This way, enterprise BI users would still enjoy access to clean SAP and non-SAP data and have the ability to analyze data through a powerful BO user front-end using local universes. At this point, the SAP-BO integration plans are still on the drawing boards, so we’ll have to see how the future BO roadmap will evolve towards disappearing within the SAP Solutions. But at this point, the outlook for SAP BI consultants looks promising.

So what can an SAP BW or BI consultant do to prepare for the SAP BI profession for the future?

1) Take some BO training for your short-term competitive edge. Learn the business intelligence language of non-SAP business users. SAP BI consultants need to become "enterprise bi-linguals." Learn the BO Data Integrator (which is Acta ETL tool), which could eventually become the SAP ETL tool for non-SAP data sources without coding ABAP.

2) Get some training in Enterprise Architecture (EA). This will help you understand the actual business processes that span across SAP and non-SAP solutions, how people use information and when/how/why they make decisions that pertain to the BI side. You will be a better BI consultant with some EA understanding, and this will enable you to diversify your profession as well.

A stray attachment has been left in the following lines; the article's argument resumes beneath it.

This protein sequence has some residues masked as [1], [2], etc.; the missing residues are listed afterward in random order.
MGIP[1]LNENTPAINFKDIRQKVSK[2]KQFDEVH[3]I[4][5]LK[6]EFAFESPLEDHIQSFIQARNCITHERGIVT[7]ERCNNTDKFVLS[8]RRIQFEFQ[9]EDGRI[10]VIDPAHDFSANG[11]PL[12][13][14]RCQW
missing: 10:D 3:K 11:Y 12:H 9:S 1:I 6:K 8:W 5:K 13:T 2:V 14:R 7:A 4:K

3) I would also suggest to BO consultants to start learning SAP BI and get used to the SAP BI lingo. The BO universes will disappear from the SAP universe sooner than you may have imagined. Prepare yourself with SAP BI."

I think Naeem has summarized this situation well, both in terms of the big picture of SAP BI and the next steps SAP consultants can take. In addition, he’s shared some useful pointers for BO experts in the midst of this big corporate changeover.

However, there is one point to consider, which Naeem brought up in his SearchSAP.com commentary on BO: